Vaccine development for COVID-19 began as soon as the virus genome was published in early January 2020. Initially, four main mechanisms for its development were proposed: deoxyribonucleic acid (DNA)-based vaccines, mRNA-based vaccines, protein-based vaccines, and inactivated viruses. DNA-based vaccines introduce the DNA encoding severe acute respiratory syndrome-coronavirus 2 (SARS-CoV-2) into cells using viral vectors, inducing cells to produce spike proteins. mRNA vaccines similarly introduce mRNA into cells, usually through a lipid nanoparticle. Protein-based vaccines are based on the spike protein or its fragments. Finally, several vaccines are based on the inactivated SARS-CoV-2 virus.4 Vaccines based on SARS-CoV-2 mRNA or adenovirus vectorized DNA spike protein are not linked or are weakly associated with immunothrombosis. In these vaccines, RNA/DNA is present only to a limited degree in muscle tissue, so it would be insufficient to drive an immunothrombosis mechanism.5 

Once the vaccines were developed, even without data from prospective studies evaluating efficacy and side effects, a massive application scheme began. This was done to control the morbidity and mortality rate generated by the virus and the effects on global health and macroeconomic systems. The approval of vaccines by the various national and international health systems, such as the United States (US) Food and Drug Administration (FDA) and the World Health Organization (WHO), took place in the context of a global crisis. It was preferred to prioritize the life of the population, while still considering the potential adverse events of vaccination. In this scenario, some recent studies have reported rare, and sometimes fatal, cases of thrombotic and ischemic events induced by COVID-19 vaccines in patients with or without a vascular and cerebrovascular history.6–9

The first case of vaccine thrombosis was reported in Austria at the end of February 2021, in a nurse who died of a splanchnic thrombosis within 48 hours.10 Since then, there have been more than 100 cases described by the EMA, including in older adults with neurological complications and postvaccination cerebrovascular events.1 Vaccine-induced immune thrombotic thrombocytopenia can occur in common sites, such as the pulmonary venous beds and lower limbs.11 However, a hallmark of this type of drug-induced thrombosis is its presentation at unusual sites, such as abdominal veins (splenic, portal, mesenteric), adrenal veins, cerebral veins, and ophthalmic veins. When there is development of arterial thrombosis events at the cerebral level (major cerebrovascular events), the middle cerebral artery can be affected. This often occurs in people with coexisting venous thrombosis.7,12 Cases of thrombosis characteristically occur between four and 24 days after vaccination for COVID-19 and predominate in young, female patients without a history of thrombosis or thrombophilia.10,12 In April 2021 in the US, six cases of thrombosis associated with the Janssen COVID-19 vaccine were reported. The characteristics were similar to those described in Europe with the Oxford vaccine. For this reason, on April 13, 2021, the US Centers for Disease Control and Prevention (CDC) and FDA quickly suspended the administration of the Janssen vaccine as a precaution until the risk was clarified.13

In our clinical case, the patient had a high cardiovascular risk and a history of previous cerebrovascular event five years prior. She was in the context of a new mild ischemic event that can develop five days after administration of the COVID-19 vaccine. From the semiological point of view, she was a patient who initially presented a picture of dysarthria, vertigo, and altered state of consciousness due to drowsiness, which were self-limited. The sequelae state consisted of hypoesthesia in the cervical region and left lower limb, gait alteration, and lateropulsion.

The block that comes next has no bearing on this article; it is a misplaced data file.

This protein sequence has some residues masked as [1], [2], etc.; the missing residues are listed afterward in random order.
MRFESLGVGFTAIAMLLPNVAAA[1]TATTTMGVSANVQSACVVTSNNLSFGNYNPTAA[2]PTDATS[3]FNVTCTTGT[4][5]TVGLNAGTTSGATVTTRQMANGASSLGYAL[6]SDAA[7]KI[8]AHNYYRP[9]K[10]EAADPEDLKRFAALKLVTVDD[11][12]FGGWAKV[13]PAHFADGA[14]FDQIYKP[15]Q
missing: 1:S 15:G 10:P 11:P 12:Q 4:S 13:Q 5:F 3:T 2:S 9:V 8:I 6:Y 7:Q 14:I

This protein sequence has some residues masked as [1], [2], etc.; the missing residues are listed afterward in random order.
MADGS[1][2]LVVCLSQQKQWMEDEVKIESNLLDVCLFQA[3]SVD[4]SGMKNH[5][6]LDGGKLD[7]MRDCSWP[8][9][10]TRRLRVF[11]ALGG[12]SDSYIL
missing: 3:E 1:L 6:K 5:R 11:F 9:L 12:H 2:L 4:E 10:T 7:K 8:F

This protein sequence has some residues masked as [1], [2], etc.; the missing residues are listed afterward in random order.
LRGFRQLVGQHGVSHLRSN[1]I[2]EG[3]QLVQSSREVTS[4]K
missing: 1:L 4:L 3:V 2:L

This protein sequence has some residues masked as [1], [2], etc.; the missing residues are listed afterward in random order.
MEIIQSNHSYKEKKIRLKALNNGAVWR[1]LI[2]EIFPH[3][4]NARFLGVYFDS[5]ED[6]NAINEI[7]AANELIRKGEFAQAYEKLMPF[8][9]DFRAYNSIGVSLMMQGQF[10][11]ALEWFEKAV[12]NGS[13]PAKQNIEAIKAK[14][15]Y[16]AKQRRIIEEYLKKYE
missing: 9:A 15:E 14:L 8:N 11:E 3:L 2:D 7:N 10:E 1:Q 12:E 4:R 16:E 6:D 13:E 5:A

We considered that some patients vaccinated against COVID-19 with a vascular or cerebrovascular history might present with adverse events of thromboembolic origin. In our case, we suspected a cerebrovascular event of ischemic origin at the thalamic level, secondary to a first dose of the vaccine. The presumption is considered reasonable, even lacking the results of other studies that can be used to rule out possible alternative etiologies. In this way, it is considered a possible complication after the administration of immunization treatments. In clinical trials where the safety of mRNA vaccines was analyzed, the most serious adverse events of the nervous system, such as stroke, were related to significant medical history or an increased risk of developing stroke.1,3 In other reported thrombotic events, the estimated incidence of this rare adverse event was around one in 100,000 people under the age of 60 years.3 With the available evidence, it has not been possible to identify specific risk factors, nor has it been possible to demonstrate a causal link between the vaccine and stroke. For this reason, this situation warrants a more detailed analysis.

We believe that it is important to identify the risk of stroke recurrence in patients with a history of cerebrovascular disease who are to be inoculated against COVID-19. It is also important to recognize the signs of stroke after vaccination against COVID-19.14 However, it is important to clarify that the risk of thromboembolic events associated with vaccination does not appear to be greater than the costs of the virus on people’s health. 


Vaccination has been shown to be the most effective way to immunize populations and provide protection against a wide range of diseases.14 According to the University of Oxford, 53 percent of the world’s population has received at least one dose of a COVID-19 vaccine.15 In New York, the first study to quantify the population impact of the vaccination campaign was conducted.16 Without vaccination, 893,539 infections, 90,836 hospitalizations, and 17,522 deaths were estimated between December 14, 2020, and July 15, 2021. Vaccination prevented 290,467 new cases, 48,076 hospitalizations, and 8,508 deaths.16 Therefore, it is necessary to continue with the immunization of the population, as the most efficient option to contain the viral spread.